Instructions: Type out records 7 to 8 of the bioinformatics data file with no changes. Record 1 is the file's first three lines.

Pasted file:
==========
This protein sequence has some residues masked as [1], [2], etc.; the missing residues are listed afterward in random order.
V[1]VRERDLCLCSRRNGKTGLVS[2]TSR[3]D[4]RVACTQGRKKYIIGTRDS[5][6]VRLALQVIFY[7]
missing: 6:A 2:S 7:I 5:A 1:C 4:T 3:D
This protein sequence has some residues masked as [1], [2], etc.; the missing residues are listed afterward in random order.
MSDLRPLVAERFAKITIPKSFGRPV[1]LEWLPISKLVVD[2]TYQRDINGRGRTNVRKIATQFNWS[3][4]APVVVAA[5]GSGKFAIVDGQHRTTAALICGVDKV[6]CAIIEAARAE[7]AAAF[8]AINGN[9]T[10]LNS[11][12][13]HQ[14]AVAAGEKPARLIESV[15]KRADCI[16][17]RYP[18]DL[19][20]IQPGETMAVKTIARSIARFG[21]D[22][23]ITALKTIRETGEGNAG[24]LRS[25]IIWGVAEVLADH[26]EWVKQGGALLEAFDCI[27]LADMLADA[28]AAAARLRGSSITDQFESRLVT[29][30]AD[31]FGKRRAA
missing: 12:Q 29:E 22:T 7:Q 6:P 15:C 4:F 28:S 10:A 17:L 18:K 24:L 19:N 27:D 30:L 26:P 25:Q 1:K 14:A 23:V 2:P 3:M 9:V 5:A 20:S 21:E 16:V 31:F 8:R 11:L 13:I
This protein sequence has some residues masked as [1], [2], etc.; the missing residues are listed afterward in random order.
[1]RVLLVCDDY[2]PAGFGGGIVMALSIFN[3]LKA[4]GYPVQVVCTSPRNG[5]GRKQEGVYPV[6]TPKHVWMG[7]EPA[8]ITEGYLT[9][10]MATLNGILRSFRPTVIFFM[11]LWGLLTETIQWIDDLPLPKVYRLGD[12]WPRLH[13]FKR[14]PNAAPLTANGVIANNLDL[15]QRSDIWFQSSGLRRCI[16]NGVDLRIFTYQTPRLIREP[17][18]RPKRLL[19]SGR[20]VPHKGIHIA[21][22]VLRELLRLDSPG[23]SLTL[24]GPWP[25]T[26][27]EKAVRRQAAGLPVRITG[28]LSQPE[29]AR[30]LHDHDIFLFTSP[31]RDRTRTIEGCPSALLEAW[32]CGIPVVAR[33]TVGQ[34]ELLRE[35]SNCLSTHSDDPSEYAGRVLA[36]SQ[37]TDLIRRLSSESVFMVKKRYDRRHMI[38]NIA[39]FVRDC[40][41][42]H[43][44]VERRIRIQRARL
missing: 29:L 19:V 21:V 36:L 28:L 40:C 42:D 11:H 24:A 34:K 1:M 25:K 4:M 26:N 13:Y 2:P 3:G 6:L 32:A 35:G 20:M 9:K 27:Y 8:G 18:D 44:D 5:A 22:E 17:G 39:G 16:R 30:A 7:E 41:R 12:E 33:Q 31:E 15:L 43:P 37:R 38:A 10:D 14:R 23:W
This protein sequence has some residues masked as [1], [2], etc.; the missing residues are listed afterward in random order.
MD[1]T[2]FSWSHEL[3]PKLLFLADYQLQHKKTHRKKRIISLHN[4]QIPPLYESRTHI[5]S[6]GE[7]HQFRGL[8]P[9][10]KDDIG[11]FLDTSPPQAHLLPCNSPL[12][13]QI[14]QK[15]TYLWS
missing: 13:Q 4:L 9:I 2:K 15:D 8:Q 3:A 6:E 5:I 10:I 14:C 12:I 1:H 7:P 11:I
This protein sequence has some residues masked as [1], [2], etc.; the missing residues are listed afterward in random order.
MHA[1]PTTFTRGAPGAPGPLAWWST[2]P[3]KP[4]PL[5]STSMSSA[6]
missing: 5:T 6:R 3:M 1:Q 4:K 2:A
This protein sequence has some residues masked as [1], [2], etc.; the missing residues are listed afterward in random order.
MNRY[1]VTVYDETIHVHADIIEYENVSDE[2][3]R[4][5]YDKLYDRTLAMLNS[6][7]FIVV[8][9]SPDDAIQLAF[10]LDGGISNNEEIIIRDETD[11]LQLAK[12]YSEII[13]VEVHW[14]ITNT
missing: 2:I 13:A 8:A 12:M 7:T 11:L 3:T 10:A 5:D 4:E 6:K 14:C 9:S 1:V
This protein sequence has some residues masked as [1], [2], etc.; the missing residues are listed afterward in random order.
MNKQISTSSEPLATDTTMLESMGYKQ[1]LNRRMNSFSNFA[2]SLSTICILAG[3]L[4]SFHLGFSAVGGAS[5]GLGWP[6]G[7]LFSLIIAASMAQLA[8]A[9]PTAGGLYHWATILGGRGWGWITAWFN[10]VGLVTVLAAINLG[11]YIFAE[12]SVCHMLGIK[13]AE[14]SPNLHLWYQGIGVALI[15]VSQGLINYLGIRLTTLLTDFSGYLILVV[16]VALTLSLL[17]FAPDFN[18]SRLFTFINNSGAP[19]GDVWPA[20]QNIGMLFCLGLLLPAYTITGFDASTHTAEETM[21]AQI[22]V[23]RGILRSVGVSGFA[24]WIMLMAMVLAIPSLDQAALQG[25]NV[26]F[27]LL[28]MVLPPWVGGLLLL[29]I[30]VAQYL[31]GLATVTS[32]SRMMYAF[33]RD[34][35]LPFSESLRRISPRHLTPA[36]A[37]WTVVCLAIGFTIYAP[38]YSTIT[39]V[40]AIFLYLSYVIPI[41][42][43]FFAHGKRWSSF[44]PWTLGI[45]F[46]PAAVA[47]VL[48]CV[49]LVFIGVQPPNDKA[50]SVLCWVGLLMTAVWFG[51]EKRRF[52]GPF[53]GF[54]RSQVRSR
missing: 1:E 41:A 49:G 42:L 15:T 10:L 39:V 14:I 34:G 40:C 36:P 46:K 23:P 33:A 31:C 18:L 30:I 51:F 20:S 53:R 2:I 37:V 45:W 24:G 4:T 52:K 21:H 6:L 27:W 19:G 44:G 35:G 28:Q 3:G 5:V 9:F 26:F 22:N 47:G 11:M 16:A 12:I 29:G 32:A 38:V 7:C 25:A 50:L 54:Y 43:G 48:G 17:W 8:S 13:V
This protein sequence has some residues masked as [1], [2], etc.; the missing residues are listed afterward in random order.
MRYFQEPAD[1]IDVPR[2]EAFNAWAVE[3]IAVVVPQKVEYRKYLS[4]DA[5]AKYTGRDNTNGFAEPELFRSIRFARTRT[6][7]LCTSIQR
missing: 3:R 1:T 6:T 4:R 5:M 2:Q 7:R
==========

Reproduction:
This protein sequence has some residues masked as [1], [2], etc.; the missing residues are listed afterward in random order.
MNKQISTSSEPLATDTTMLESMGYKQ[1]LNRRMNSFSNFA[2]SLSTICILAG[3]L[4]SFHLGFSAVGGAS[5]GLGWP[6]G[7]LFSLIIAASMAQLA[8]A[9]PTAGGLYHWATILGGRGWGWITAWFN[10]VGLVTVLAAINLG[11]YIFAE[12]SVCHMLGIK[13]AE[14]SPNLHLWYQGIGVALI[15]VSQGLINYLGIRLTTLLTDFSGYLILVV[16]VALTLSLL[17]FAPDFN[18]SRLFTFINNSGAP[19]GDVWPA[20]QNIGMLFCLGLLLPAYTITGFDASTHTAEETM[21]AQI[22]V[23]RGILRSVGVSGFA[24]WIMLMAMVLAIPSLDQAALQG[25]NV[26]F[27]LL[28]MVLPPWVGGLLLL[29]I[30]VAQYL[31]GLATVTS[32]SRMMYAF[33]RD[34][35]LPFSESLRRISPRHLTPA[36]A[37]WTVVCLAIGFTIYAP[38]YSTIT[39]V[40]AIFLYLSYVIPI[41][42][43]FFAHGKRWSSF[44]PWTLGI[45]F[46]PAAVA[47]VL[48]CV[49]LVFIGVQPPNDKA[50]SVLCWVGLLMTAVWFG[51]EKRRF[52]GPF[53]GF[54]RSQVRSR
missing: 1:E 41:A 49:G 42:L 15:T 10:L 39:V 14:I 34:G 40:C 36:P 46:K 23:P 33:A 31:C 18:L 30:I 51:F 20:S 53:R 2:I 37:V 45:W 24:G 4:T 52:K 21:H 6:L 27:W 19:G 44:G 35:G 28:Q 3:G 5:V 9:F 26:F 22:N 47:G 11:M 16:A 12:I 29:G 32:A 38:V 7:C 25:A 50:L 54:Y 43:G 48:G 17:W 8:S 13:V
This protein sequence has some residues masked as [1], [2], etc.; the missing residues are listed afterward in random order.
MRYFQEPAD[1]IDVPR[2]EAFNAWAVE[3]IAVVVPQKVEYRKYLS[4]DA[5]AKYTGRDNTNGFAEPELFRSIRFARTRT[6][7]LCTSIQR
missing: 3:R 1:T 6:T 4:R 5:M 2:Q 7:R